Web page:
We know how unique our animal companions are, especially those we’ve loved and lived with for many years. As our dear friends age, we pay a little more attention to their mobility, vision and hearing, and rightfully begin to consider whether dietary changes are in order . . . which they usually are. While dietary needs indeed change with age, what is best for one animal won’t necessarily be what another pet needs.
“You run the risk of stereotyping; of taking an age level and saying, ‘here’s your senior,’ and putting them on a senior formula,” says Joe Aschoff, owner of Whole Pet NW Distributing (formerly Solid Gold NW) based in Vancouver, WA. “Dietary needs should be assessed dog by dog.”
Heather Macfarlane, animal nutritionist and owner of Portland-based Balanced By Nature, agrees. “There is not one perfect food for all dogs or all cats.” McFarlane points out that “Most ‘senior’ pet foods are a reduced-calorie formula. This isn’t necessarily what most senior pets need since not all seniors are overweight. It’s best to calculate the daily requirements for each individual and feed accordingly. It is also important to examine the ingredients and make sure the calories are coming from biologically appropriate sources.” Macfarlane says this should include fresh foods such as meats (including organs), vegetables and fruits, and exclude things like grains, which not only do dogs and cats not require but can be detrimental to their health.
Macfarlane recommends regular veterinary exams and once-yearly senior blood panels to watch out for common imbalances such as kidney disease and so your veterinarian or nutritionist can create an informed dietary plan.
Both Aschoff and Macfarlane believe that helping dogs nutritionally before they reach their golden years is the best way to stave off ill health. An important part of that is feeding a diet free of unnecessary additives.
“There is so much junk food out there,” says Aschoff, “dog food that’s filled with fillers like corn, wheat, soy and animal by-products that their poor little bodies are processing. If you really focus on superior nutrition it will help their overall health throughout their life.”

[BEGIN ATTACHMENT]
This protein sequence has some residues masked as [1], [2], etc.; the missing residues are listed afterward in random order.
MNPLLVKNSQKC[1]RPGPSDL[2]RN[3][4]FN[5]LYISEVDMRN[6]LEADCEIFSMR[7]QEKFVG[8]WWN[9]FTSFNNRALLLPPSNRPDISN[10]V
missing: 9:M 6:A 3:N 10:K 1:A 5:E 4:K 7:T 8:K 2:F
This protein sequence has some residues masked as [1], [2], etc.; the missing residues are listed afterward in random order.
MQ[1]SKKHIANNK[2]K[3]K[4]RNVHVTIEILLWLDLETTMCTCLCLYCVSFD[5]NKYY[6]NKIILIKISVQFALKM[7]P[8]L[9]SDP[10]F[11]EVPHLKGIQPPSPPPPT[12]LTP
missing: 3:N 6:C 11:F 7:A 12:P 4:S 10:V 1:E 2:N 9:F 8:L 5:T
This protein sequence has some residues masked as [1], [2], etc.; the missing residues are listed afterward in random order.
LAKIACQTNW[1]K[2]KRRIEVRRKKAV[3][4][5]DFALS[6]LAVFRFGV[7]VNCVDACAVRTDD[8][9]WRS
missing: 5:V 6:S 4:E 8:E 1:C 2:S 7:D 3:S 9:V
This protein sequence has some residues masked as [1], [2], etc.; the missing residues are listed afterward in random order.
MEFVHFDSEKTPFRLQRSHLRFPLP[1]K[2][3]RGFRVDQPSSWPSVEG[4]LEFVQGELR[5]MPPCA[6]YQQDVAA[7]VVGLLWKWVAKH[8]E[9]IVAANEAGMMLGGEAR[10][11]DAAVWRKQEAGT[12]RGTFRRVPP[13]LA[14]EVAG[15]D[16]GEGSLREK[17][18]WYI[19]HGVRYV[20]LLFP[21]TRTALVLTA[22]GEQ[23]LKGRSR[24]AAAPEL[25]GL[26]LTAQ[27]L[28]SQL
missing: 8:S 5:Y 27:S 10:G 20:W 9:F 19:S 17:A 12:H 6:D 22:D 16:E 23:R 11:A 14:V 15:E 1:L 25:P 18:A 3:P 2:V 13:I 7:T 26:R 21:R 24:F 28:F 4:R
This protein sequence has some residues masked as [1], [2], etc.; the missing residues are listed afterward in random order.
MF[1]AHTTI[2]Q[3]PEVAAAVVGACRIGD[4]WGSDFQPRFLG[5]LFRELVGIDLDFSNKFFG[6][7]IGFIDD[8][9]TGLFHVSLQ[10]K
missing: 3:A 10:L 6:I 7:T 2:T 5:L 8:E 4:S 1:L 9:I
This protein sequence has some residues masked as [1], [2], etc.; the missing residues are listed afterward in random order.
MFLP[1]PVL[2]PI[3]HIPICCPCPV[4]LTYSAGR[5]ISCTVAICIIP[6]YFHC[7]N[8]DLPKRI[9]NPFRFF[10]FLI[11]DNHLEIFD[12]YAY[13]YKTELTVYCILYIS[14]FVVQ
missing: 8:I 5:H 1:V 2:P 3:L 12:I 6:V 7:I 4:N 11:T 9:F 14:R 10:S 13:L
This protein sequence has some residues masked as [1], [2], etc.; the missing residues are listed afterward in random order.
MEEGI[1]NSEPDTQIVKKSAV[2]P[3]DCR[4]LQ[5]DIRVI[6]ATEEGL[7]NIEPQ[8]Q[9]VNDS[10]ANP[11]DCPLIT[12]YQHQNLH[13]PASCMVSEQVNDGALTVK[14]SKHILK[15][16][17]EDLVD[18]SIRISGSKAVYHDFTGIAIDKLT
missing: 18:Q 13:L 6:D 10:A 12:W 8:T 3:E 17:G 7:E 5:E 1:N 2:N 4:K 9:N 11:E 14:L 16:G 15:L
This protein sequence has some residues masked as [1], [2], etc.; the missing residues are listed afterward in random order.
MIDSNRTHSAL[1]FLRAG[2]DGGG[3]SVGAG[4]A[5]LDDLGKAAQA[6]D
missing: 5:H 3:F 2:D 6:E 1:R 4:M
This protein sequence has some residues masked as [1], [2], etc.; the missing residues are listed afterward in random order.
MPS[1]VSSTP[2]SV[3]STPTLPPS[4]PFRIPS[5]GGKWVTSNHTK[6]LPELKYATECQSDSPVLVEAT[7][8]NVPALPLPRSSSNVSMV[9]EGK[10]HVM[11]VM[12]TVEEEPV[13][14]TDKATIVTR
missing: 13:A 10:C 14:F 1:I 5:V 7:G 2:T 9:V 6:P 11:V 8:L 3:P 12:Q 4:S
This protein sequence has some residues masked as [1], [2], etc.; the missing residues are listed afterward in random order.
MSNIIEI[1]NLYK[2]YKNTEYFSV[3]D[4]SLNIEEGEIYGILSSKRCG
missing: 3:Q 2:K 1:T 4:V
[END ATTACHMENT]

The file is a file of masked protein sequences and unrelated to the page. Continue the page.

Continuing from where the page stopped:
Macfarlane also cautions that feeding a pet a lifetime diet of dry food can cause many health issues. “One of the major problems with dry pet food is that it lacks the appropriate moisture levels vital for good health. Correct moisture content is so important for dogs and cats to be able to assimilate nutrients without robbing their other systems.”
When it comes to making dietary recommendations, Macfarlane focuses on ingredients specific for each individual pet and rotates proteins and nutrients, since feeding the same foods, day after day, can lead to food allergies.
But even older pets getting a balanced diet can use a boost, she says. Like humans, senior animals can benefit from certain supplements such as high quality fish body oil for maintaining a healthy heart, joint support for inflammation, and digestive enzymes to aid in the absorption of vitamins and minerals. She stresses the importance of discussing supplements you’re considering with your vet or nutritionist since it can be difficult to wade through the products available.
Ultimately, when it comes to nutrition for seniors, it’s important to treat each elder in the pack as the individual she is and continue to fill the bowl with healthful food that is specific to her dietary needs.
Aschoff sums it up this way: “The bottom line is, don’t just buy something because it says ‘senior’ on it. Flip over the bag and take a look at the ingredients you are going to feed your best friend.”